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As I have written earlier – Sitecore has begun the journey towards the new Microsoft .NET Core platform. The Publishing Service was the start – and Sitecore Commerce have moved Sitecore towards this new architecture.



As I have written earlier – Sitecore has begun the journey towards the new Microsoft .NET Core platform. The Publishing Service was the start – and Sitecore Commerce have moved Sitecore towards this new architecture.

I expect the upcoming release of Sitecore 9 to be even another step towards the .NET core platform. From my technology heart, I appreciate the effort Sitecore does to drive the transition to a more modern platform – but as a consultant, delivering advise as well as solutions to our clients I actually like it even more.

In this article, I will give you some of the main reasons that I see and why I appreciate this. It is a good mix of technology driven business reasons – for those of you who know me, that fits me pretty well. I like the possibilities of technology – but there needs to be a driving force and reasoning behind technology decisions – pure technology alone is not enough for driving changes like this.

For me – it is actually not .NET core (and the advantages this brings for heterogenous platforms as well as a number of other things) – but for me it is actually the microservice architecture that I find the most interesting.

Sitecore has always been about extensibility, plug-ability and giving the solution providers like ourselves the possibilities to extend and change what we need. We have had that for a long time in the pipeline, event-driven, component-based architecture – with a lot of options for overriding the platform. Leveraging Inversion of Control (the possibility to change the actual implemented behavior of a component without letting the users of the component know that it is changed) has always been important – and this is only extended in the microservice architecture. So – I will highlight three different reasons for why I like the new Sitecore architecture:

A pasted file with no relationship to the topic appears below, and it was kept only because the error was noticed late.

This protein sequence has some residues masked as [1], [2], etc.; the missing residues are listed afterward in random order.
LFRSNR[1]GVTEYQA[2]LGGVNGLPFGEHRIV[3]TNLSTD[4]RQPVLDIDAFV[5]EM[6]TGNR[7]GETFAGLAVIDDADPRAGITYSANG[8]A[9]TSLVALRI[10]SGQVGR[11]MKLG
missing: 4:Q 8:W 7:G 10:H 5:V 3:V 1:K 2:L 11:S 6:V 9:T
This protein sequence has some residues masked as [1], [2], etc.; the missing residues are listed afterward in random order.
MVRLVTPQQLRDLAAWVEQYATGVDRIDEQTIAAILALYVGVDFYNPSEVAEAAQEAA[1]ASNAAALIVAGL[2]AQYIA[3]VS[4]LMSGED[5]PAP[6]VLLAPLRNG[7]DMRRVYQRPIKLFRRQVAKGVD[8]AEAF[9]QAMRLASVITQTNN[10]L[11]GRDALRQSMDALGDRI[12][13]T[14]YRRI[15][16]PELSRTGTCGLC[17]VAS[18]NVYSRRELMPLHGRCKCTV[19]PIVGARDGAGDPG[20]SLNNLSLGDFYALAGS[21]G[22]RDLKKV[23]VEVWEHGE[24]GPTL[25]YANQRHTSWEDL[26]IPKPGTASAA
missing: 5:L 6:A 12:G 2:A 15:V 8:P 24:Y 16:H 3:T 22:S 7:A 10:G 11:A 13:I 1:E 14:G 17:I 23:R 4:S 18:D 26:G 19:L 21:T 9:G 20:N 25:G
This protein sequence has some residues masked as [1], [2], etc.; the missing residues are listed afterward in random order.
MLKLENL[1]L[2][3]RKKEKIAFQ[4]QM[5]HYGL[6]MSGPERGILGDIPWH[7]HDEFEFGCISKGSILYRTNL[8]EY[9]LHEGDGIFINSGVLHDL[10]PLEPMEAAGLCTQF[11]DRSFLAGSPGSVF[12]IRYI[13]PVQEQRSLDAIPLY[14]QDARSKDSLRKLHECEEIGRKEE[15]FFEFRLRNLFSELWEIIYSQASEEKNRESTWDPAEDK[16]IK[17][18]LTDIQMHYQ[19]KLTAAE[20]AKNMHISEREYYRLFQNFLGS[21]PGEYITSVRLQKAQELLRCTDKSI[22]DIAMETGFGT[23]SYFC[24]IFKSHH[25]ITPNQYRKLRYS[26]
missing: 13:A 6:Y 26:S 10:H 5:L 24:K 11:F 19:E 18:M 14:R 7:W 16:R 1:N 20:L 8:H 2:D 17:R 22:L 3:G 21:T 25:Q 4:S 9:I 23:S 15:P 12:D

• Evolutionary architectural principles
  • Service switching for advanced, functional A/B testing
  • Granular scalability



First of is a principle very important to me – the ability to cater for change. Most of the projects we do have an extended lifetime of many years – which means you need to be able to cater for change and evolution. I am very fund of the “Evolutionary Architecture principles” – which microservices to a great extend supports. I urge you to read the blog entry of ThoughtWorks CTO, Rebecca Parsons and Neal Ford. It describes very well why a microservice architecture like the one Sitecore have started supports you in not maintaining state – but makes you able to evolve your solution while still sustaining stable operations. The granularity of switching in the microservice makes them replaceable and changeable.

For those of you, who are familiar with the Helix principles – Helix is built along the same principles and lines of thought – just moving it up to a platform level as well.

The PaaS architecture of the Sitecore Cloud offerings extends it even more – you can commission and decommission services as you see fit – at the service level – not at the application monolith level. The important thing is what this offers to our customers – the ability to be creative and evolve the needed functionalities as the client needs grows and matures – meaning you can start out with default implementations – but when time arises – your services can evolve into more advanced features. It will be interesting to see this in Sitecore 9 as well.